Probably the starkest departure from teaching methods often seen in UK schools is the vast reduction or complete absence of differentiation in the purest form of the mastery approach. The rationale has two components: the teacher believes that every child is able to learn anything if the right method is found; differentiation is such a difficult element to get right for all the pupils in your class, and instead, a systematic approach of repeated attempts to unlock understanding should be used for every pupil until the door of understanding is wide open”?
The teacher will come at the lesson objective from many different angles, questioning, prodding, prompting and commenting, so that each pupil have a good chance of accessing and succeeding with one of them. Every child is presented with the same multi-faceted input from the teacher and is given the same resources and expected to meet the same goals. Expectations are high and academic rigour is unyielding. The individual starting points of pupils is largely irrelevant as the cohort has moved through the curriculum together. Therefore the teacher can assume that the majority of the cohort will have the same basic knowledge or skill.
Challenge is of paramount importance in a growth mindset based classroom, yet that challenge is different for each, pupil who are pushed to their personal next level and the lesson is tailored to the individual needs of the pupils. Instead, the mastery students are apprentices seeking enlightenment from the teacher and from their peers. The pupil is expected to adapt to the needs of the learning, rather than the learning being adapted for them, which supporters argue is how things work in the world outside of schools.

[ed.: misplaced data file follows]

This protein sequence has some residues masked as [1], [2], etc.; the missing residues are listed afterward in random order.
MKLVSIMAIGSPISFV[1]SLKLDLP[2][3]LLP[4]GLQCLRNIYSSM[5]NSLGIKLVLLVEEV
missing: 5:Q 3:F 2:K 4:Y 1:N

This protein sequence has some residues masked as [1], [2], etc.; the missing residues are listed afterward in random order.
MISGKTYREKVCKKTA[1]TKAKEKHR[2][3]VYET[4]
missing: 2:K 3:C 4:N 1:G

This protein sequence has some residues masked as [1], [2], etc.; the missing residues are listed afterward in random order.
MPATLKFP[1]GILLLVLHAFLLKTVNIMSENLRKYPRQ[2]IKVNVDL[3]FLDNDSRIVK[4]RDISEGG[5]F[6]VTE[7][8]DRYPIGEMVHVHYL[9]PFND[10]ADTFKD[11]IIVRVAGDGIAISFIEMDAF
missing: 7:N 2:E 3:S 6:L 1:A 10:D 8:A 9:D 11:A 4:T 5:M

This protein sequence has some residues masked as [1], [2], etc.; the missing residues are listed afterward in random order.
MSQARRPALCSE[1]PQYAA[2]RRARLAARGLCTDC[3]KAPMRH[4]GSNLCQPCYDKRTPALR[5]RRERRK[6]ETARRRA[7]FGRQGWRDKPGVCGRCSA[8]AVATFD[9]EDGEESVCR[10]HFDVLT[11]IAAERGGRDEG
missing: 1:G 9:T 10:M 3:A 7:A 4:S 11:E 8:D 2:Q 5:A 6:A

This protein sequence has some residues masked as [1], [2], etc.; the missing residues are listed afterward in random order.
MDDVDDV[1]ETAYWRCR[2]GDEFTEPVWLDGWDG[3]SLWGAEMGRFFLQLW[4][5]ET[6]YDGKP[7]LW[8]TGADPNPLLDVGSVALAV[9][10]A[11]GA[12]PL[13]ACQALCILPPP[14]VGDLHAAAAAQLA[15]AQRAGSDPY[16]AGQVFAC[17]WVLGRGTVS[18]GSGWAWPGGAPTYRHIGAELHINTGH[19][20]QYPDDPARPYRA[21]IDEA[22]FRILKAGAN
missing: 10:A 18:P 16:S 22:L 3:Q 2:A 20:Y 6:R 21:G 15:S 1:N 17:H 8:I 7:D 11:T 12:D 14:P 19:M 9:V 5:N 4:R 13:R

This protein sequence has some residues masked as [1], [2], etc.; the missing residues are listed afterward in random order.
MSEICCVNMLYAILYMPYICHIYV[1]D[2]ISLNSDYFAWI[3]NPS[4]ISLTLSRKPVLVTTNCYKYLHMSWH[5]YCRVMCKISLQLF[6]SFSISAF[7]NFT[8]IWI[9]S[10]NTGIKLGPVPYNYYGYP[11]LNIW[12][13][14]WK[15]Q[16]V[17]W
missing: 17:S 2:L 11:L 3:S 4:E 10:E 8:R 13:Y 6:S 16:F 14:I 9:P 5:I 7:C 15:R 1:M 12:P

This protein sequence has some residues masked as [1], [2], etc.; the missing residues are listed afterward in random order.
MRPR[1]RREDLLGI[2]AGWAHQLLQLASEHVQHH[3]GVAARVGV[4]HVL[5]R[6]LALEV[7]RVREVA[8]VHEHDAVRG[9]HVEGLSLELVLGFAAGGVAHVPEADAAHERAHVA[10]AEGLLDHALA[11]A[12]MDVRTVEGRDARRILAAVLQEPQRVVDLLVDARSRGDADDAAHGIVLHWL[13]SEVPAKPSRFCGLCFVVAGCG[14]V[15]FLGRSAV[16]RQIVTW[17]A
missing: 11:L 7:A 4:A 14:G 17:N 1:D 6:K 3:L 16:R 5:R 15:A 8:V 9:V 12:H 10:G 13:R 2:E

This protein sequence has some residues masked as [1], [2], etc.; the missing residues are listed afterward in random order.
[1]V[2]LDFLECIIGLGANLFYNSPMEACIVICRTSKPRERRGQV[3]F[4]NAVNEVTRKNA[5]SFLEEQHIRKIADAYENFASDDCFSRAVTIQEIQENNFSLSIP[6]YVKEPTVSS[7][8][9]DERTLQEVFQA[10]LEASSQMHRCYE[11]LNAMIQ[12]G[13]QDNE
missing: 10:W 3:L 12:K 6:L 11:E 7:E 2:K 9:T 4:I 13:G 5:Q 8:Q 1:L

Perhaps there are two things to take away from this. Firstly, that instant, real-time and continual assessment for learning is essential for the teacher to know what is working and which doors remain closed. Secondly, no child is left behind. The teacher and students will continue to work towards and returning to the goal, attempting different approaches to explain and learn the subject matter or skill until every pupil has reached the goal. Therefore the class move through the curriculum together with the students who master the lesson quicker helping their peers to succeed. However, this does raise interesting questions for the provision for students with specific and profound special needs where particular barriers to learning need to be addressed if the mastery ethos is to be used. The mastery mentality is to believe that any student can progress and understand anything if the right key is found.
A fundamental aspect of mastery is the depth of study. Critics of the previous National Curriculum for England have observed a shallowness of some areas of learning and the new curriculum has been developed to provide deeper learning. ‘Fewer things in greater depth’ has been the battle cry. The introduction of the Spelling, Punctuation and Grammar strands and tests at primary schools is just one example of this. A growth mindset mentality is completely complimentary to delving deeper into a subject or skill set, as the direction of learning is not important, but one’s attitude to it when a challenge or stumbling block is met.